Posts Tagged ‘Wellcome Library’
January 6, 2016 | by Dan Piepenbring
The nineteenth-century obsession with premature burial.
I was eleven when the family cat died—we found her on the cold concrete floor of the garage—but once we’d buried her in the backyard and erected a modest wooden cross, it occurred to me that she might not be dead. Sure, I had seen her dead, had held her dead body, but what if we’d been premature, what if she were only sleeping very, very stilly? The thought haunted me: I had a few nightmares where her little calico paw came jutting up through the ground, as in the archetypal images of zombie uprising. I went so far as to visit the grave with a trowel in hand, but the ground was soft and spongy, the soil still unsettled, and I got the creeps. I convinced myself the cat was extremely, entirely deceased.
Maybe I should’ve been more diligent. There was a big story a year ago about Bart, a bona fide zombie cat from Tampa Bay, who “clawed his way out of the grave” after five days underground. You’ll find that vivid, morbid phrase in almost all the coverage: “clawed his way out of the grave.” I missed all this in 2015, but it’s been brought to life again by the black magic of the news cycle: this is the first anniversary of Bart’s resurrection. “ZOMBIE CAT WHO CLAWED HIMSELF OUT OF GRAVE AFTER BEING KNOCKED DOWN BY CAR IS UNRECOGNIZABLE A YEAR ON,” read one headline this week, indicating Bart’s revivified fluffiness. “ ‘ZOMBIE CAT’ NOW AT THE CENTER OF CUSTODY BATTLE,” said another. Read More »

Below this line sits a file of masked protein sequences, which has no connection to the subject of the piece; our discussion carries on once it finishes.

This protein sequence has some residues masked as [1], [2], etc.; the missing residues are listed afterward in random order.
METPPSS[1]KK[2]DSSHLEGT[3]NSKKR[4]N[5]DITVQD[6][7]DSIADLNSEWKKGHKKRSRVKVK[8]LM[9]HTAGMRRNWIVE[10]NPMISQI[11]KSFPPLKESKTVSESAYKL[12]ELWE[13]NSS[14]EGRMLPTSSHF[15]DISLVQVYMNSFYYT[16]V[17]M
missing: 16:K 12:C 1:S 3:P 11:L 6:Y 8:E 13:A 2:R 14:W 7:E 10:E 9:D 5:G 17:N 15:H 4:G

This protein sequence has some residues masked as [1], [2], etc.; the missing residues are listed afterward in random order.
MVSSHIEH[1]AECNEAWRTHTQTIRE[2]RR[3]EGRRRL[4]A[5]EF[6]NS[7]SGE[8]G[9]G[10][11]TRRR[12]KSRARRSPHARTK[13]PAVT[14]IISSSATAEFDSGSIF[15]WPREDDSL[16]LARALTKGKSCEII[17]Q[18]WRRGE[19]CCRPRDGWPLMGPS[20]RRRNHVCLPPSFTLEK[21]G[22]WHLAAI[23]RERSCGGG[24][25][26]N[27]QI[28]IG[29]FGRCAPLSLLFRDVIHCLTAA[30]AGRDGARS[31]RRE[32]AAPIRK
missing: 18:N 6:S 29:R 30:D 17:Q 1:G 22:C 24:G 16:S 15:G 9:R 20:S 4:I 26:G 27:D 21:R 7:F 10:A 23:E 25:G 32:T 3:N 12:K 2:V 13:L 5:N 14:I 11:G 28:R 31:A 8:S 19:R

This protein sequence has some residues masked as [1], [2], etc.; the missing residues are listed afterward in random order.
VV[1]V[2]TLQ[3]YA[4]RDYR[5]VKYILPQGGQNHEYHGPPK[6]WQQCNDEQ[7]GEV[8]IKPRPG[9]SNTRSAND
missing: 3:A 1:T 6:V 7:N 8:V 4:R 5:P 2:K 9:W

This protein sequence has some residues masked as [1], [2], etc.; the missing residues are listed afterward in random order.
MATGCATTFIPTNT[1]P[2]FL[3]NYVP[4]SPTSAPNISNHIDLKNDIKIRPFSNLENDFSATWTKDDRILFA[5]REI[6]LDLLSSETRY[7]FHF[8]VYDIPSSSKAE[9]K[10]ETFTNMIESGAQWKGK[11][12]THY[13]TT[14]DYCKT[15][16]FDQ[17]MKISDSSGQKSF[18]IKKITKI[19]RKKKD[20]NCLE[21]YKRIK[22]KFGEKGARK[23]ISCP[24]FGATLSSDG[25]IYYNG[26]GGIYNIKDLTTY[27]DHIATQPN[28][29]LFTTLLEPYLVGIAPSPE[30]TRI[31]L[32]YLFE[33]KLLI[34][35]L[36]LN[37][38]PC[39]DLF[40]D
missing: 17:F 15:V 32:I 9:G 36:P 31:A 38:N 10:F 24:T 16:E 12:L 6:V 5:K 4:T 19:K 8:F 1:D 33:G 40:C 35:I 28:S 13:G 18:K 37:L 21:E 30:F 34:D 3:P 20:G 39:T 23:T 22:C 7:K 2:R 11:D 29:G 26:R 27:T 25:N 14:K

January 21, 2014 | by Dan Piepenbring
Enjoy viscera? Of course you do! And you’re in luck: as of yesterday, London’s Wellcome Library, whose specialty is medical history, has opened up more than 100,000 images in its capacious digital archive for free download. Whether your tastes run to the macabre or the beautiful—not to say, of course, that such things are mutually exclusive—the Wellcome galleries have something for you. Conjoined twins wearing swimsuits? They’re here. A man being hit on the head by a falling flowerpot in Rome, circa 1890? Coming right up. Or perhaps—the keystone of any collection—a surgeon letting blood from Thomas Thurlow, Bishop of Durham, but leaving his patient in order to attend to a sick horse. And it’s not all grisly; above, for instance, you’ll see Cupid, slinging arrows so that the flora of the tropics will be inclined to reproduce. (You know, sexually.)
Click in good health.